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The patron god of Delphi was Apollo. It became so sacred to him that he ruled over it.

Delphi, is a world (city) featured in Greek Mythology. It first appears around the time it was built.

Delphi is based on the location of the same name from Greek Mythology, and the real life city.

HistoryEdit

Delphi is famous as the ancient sanctuary that grew rich as the seat of the oracle that was consulted on important decisions throughout the ancient classical world. Moreover, it was considered as the navel (or centre) of the world by the Greeks as represented by the Omphalos.

It occupies an impressive site on the south-western slope of Mount Parnassus overlooking the coastal plain to the south and the valley of Phocis. It is now an extensive archaeological site and the modern town is nearby.

It is recognised by UNESCO as a World Heritage Site in having had a phenomenal influence in the Ancient world, as evidenced by the rich monuments built there by most of the important ancient Greek city-states, demonstrating their fundamental Hellenic unity.

In myths dating to the classical period of Ancient Greece (510-323 BC), the site of Delphi was believed to be determined by Zeus when he sought to find the centre of his "Grandmother Earth" . He sent two eagles flying from the eastern and western extremities, and the path of the eagles crossed over Delphi where the omphalos, or navel of Gaia was found.

Earlier myths include traditions that Pythia, or the Delphic oracle, already was the site of an important oracle in the pre-classical Greek world (as early as 1400 BC) and, rededicated from about 800 BC, when it served as the major site during classical times for the worship of the god, Apollo. Apollo was said to have slain Python, a "drako" a serpent or a dragon who lived there and protected the navel of the Earth. "Python" is claimed by some to be the original name of the site in recognition of Python which Apollo defeated. The Homeric Hymn to Delphic Apollo recalled that the ancient name of this site had been Krisa. Others relate that it was named Pytho and that Pythia, the priestess serving as the oracle, was chosen from their ranks by a group of priestesses who officiated at the temple.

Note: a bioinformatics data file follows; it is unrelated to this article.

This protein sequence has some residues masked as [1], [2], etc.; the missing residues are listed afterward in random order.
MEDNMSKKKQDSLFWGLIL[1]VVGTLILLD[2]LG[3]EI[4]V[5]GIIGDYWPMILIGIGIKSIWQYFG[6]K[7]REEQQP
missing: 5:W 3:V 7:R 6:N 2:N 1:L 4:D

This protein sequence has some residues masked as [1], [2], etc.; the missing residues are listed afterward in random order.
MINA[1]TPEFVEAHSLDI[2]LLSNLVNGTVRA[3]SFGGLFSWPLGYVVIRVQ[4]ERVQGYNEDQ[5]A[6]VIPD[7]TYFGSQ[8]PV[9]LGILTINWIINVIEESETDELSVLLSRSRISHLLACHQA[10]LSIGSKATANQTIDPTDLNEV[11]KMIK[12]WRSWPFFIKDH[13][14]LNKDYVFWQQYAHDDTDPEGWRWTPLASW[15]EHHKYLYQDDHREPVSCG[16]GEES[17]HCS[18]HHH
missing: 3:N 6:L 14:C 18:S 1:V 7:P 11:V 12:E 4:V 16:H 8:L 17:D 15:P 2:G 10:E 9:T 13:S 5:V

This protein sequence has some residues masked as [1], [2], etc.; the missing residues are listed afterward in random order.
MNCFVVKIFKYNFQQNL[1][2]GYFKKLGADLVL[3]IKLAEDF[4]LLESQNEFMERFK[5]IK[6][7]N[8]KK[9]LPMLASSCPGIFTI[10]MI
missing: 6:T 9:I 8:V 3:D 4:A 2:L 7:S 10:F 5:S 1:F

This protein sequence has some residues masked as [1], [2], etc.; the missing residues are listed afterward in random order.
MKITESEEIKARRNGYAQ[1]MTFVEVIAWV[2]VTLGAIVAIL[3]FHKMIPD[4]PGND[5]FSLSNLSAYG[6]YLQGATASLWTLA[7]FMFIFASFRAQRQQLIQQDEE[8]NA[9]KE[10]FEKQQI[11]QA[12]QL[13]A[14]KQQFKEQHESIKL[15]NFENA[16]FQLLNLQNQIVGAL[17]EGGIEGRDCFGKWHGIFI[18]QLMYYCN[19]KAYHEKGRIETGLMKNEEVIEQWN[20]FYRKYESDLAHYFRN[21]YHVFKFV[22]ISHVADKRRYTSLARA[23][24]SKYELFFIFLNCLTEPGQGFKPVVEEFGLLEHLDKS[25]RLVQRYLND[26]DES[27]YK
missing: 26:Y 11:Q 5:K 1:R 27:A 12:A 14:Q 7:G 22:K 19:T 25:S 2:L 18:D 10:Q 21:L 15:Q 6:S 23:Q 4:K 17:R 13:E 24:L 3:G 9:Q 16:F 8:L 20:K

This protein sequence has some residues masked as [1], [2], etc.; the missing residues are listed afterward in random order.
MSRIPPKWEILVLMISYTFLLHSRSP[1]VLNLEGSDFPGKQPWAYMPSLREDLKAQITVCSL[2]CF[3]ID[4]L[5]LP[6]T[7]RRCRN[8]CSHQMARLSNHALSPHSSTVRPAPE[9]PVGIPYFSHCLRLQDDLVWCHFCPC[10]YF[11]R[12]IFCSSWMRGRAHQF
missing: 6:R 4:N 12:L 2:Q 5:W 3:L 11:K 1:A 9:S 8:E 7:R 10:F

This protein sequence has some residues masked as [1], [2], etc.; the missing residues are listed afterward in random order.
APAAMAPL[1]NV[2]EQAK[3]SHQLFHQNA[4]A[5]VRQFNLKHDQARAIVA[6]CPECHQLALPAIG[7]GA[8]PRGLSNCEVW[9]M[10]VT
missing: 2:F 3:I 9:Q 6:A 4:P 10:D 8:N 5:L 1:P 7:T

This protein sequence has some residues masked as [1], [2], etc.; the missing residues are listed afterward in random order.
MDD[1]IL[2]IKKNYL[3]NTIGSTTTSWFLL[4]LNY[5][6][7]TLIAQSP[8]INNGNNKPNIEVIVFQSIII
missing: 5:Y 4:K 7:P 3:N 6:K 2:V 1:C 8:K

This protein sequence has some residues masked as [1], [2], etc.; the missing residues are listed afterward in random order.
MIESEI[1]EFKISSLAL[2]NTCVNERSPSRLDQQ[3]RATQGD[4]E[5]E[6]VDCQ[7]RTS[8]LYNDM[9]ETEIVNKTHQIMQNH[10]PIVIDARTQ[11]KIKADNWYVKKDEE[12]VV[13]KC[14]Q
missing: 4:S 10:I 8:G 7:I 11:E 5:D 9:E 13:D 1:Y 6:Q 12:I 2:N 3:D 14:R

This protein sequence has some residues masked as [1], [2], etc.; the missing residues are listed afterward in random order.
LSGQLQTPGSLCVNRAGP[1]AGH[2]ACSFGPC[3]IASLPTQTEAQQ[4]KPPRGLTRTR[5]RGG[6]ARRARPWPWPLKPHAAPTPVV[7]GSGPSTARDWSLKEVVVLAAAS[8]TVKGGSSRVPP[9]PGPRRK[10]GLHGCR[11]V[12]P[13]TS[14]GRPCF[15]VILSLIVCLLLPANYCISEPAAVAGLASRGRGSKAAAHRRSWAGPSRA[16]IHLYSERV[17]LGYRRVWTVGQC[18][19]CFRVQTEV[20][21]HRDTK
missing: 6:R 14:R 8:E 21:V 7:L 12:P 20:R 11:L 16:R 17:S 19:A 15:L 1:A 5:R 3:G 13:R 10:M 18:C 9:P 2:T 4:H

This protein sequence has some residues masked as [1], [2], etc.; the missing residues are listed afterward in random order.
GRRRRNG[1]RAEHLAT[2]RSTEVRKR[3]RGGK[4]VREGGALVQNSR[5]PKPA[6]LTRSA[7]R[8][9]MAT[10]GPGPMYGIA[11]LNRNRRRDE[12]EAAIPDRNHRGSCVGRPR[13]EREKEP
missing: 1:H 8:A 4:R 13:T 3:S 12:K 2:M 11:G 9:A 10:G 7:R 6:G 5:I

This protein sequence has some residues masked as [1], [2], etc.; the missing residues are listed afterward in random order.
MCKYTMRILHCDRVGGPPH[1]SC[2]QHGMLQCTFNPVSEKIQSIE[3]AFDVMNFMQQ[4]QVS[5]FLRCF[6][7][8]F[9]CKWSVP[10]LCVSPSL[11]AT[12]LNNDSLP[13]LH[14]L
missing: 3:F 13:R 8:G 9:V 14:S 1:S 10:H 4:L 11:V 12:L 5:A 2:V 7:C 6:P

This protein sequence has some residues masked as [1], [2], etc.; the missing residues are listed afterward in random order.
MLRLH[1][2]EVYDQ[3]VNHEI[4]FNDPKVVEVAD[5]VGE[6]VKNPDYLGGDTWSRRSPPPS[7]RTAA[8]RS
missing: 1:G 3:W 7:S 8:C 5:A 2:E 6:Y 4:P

At the settlement site in Delphi, which was a post-Mycenaean settlement of the late 9th century, there is a steady increase in artifacts from the last quarter of the 8th century BC. Pottery and bronze work as well as tripod dedications continue in a steady stream, in comparison to Olympia. Neither the range of objects nor the presence of prestigious dedications proves that Delphi was a focus of attention for a wide range of worshippers, but the large quantity of high value goods, found in no other mainland sanctuary, certainly encourages that view.

TriviaEdit

On-Screen NotesEdit

  • Delphi has massive ruins.

AppearancesEdit

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